Singh also visited Vietnam’s military training facilities and handed over twelve high-speed patrol boats to the ASEAN nation’s naval fleet which was built with a $100 million line of credit and technical assistance from India. , and is expected to be deployed along the South China Sea soon. coast.

Vietnamese Prime Minister Pham Minh Chinh hailed the cooperation between defense ministries and armies of Vietnam and India during the visit of Indian Defense Minister. He said the two sides have made unremitting efforts to enhance bilateral cooperation on the basis of trust, sincerity and responsibility and in a practical, efficient and proper manner by contributing to building strong armies of nations. and the protection of their sovereignty and territorial integrity.

He also appreciated India’s role in international and regional forums, as well as the strong coordination and shared support between the two countries, especially at the United Nations and the Non-Aligned Movement. He also hoped that India, as a major power in the region, will take concrete initiatives and actions to promote ASEAN’s solidarity and centrality in the regional security architecture, as well as the implementation of the 1982 United Nations Convention on the Law of the Sea (UNCLOS). Sri Singh said that India supports the practical and effective realization of UNCLOS by helping to create an environment of peace, stability, cooperation and development in the region and the world.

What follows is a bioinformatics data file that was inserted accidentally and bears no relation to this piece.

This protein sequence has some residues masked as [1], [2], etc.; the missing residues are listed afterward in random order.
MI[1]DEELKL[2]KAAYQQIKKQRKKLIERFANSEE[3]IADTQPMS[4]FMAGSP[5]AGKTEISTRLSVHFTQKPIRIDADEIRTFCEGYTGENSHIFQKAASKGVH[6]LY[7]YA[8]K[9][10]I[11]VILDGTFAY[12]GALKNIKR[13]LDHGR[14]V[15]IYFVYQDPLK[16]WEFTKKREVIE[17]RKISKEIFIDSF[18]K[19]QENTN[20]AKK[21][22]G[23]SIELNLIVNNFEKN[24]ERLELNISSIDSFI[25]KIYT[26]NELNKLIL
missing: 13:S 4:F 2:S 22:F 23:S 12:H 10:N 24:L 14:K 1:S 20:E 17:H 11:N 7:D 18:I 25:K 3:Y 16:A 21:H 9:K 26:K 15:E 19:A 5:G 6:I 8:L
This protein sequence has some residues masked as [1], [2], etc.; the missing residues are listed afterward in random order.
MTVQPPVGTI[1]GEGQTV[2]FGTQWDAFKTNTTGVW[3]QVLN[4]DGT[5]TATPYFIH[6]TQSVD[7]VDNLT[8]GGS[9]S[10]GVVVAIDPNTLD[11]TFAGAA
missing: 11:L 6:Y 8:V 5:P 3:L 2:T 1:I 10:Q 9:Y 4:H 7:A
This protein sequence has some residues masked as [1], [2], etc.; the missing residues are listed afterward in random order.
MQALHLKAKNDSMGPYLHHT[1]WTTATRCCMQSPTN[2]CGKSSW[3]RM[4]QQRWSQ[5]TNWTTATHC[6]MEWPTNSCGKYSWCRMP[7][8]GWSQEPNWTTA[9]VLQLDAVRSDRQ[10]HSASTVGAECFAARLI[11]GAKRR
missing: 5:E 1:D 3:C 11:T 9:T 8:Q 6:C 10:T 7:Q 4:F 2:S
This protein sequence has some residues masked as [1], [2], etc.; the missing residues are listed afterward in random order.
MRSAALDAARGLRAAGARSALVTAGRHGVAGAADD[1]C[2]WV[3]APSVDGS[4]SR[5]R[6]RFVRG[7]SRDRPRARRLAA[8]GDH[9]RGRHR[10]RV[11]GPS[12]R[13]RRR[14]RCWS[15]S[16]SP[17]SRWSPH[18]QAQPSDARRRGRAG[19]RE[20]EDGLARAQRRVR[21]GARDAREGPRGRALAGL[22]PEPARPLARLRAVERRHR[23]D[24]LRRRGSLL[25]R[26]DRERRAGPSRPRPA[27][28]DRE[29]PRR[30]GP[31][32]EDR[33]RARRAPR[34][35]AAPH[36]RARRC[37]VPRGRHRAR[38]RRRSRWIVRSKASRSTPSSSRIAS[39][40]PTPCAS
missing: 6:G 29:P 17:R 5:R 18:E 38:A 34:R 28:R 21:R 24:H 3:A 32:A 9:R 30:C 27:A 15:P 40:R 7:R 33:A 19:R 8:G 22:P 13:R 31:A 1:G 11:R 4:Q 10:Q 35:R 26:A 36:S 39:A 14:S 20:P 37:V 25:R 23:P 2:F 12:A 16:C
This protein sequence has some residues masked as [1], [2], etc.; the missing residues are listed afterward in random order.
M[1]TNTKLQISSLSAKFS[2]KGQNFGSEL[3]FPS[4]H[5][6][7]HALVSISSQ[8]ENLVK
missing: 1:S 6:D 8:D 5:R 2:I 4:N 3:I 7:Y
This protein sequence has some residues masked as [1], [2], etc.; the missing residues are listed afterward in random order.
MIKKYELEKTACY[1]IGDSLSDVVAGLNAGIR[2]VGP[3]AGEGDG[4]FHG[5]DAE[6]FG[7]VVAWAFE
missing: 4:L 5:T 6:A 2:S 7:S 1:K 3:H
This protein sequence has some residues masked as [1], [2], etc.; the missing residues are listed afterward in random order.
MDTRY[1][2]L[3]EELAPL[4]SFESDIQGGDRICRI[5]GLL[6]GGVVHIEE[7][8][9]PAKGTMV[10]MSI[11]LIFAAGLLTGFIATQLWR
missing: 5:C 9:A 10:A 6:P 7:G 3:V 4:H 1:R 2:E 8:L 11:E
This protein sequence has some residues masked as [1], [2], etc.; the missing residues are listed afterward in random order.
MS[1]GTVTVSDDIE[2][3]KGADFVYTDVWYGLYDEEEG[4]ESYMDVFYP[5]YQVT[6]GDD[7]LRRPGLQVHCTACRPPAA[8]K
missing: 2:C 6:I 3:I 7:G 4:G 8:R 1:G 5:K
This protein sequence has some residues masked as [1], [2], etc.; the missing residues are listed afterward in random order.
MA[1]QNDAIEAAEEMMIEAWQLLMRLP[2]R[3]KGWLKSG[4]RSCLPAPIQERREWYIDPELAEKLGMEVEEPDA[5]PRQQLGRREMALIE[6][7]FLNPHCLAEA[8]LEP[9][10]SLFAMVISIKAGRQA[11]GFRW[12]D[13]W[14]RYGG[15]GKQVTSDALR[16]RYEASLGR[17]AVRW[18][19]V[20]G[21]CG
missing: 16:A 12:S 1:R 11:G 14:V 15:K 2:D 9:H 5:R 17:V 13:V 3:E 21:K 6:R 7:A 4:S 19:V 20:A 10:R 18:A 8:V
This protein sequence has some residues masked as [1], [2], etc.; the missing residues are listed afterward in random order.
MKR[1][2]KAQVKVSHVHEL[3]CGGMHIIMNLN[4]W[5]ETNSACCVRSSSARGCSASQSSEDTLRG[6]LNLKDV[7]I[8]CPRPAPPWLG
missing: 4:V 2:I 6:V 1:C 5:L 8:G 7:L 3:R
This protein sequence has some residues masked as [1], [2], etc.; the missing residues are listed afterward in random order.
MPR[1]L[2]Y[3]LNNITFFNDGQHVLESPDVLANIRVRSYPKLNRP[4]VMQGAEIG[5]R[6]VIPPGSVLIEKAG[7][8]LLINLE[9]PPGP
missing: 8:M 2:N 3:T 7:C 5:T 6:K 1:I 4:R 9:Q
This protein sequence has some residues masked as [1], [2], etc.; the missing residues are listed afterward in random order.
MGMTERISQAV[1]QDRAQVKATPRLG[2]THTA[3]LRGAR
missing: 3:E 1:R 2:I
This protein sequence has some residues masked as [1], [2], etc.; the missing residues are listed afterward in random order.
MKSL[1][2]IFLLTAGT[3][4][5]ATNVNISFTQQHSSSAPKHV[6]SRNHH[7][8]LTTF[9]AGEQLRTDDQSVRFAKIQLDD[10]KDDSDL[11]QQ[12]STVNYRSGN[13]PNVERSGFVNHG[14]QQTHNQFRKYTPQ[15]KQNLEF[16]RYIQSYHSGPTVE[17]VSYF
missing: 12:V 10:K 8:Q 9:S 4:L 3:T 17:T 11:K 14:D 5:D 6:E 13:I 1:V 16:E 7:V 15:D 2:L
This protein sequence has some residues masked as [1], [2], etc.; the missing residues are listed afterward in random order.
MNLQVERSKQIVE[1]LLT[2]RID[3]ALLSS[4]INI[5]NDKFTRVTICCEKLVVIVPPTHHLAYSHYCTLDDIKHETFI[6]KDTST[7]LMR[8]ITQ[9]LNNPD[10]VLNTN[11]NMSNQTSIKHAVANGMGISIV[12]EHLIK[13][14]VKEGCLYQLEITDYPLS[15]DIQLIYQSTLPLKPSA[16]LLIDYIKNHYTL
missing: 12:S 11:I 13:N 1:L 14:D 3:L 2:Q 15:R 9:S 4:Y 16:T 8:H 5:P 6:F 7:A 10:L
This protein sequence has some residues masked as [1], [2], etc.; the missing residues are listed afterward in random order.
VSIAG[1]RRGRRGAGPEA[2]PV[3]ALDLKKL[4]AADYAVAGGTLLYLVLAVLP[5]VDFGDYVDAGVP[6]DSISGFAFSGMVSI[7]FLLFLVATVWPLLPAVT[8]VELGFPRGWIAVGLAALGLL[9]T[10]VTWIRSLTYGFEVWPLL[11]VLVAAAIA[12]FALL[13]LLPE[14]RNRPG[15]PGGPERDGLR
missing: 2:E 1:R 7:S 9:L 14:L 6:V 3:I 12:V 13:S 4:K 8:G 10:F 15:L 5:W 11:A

Both countries face the problems of Chinese aggression. As China tries to unilaterally change the land boundary between India and China, Vietnam faces Chinese encroachment activities in its EEZ. In the past, Vietnamese boats have been sunk in addition to hampering its drilling operations. The PCA decision was rejected by China and there is virtually no progress on the code of conduct. In addition, reports indicate that China is in the process of establishing an additional naval facility in Cambodia, which will further strengthen Chinese enforcement capabilities.

For India, the South China Sea remains important as its 55% of trade passes through this region. India’s Act East policy is also closely linked to Vietnam and ASEAN. India also considers the South China Sea to be central to the free, open and inclusive Indio-Pacific. Its action plan for achieving this goal of the Indo-Pacific Oceans Initiative (IPOI) is similar to the ASEAN Outlook for Indo-Pacific (AOIP). Both have joined the Indo-Pacific economic framework with a common goal of developing the region. Both countries support the implementation of UNCLOS and the PCA decision.

The Department of Defense emphasizes that the two countries continue to enjoy the most trustworthy relationship in contemporary times with a greater convergence of common interests and concerns and that bilateral defense engagements have spanned a period of time to include extensive contacts between the two countries, including Defense Policy Dialogues, Military-to-Military Exchanges, High Level Visits, Capacity Building and Training Programs, Peacekeeping Cooperation United Nations, ship visits and bilateral exercises. These suggest that in the coming period, there will be closer coordination between the two countries to deal with disruptive activities caused by Chinese belligerence.

The opinions expressed above are those of the author.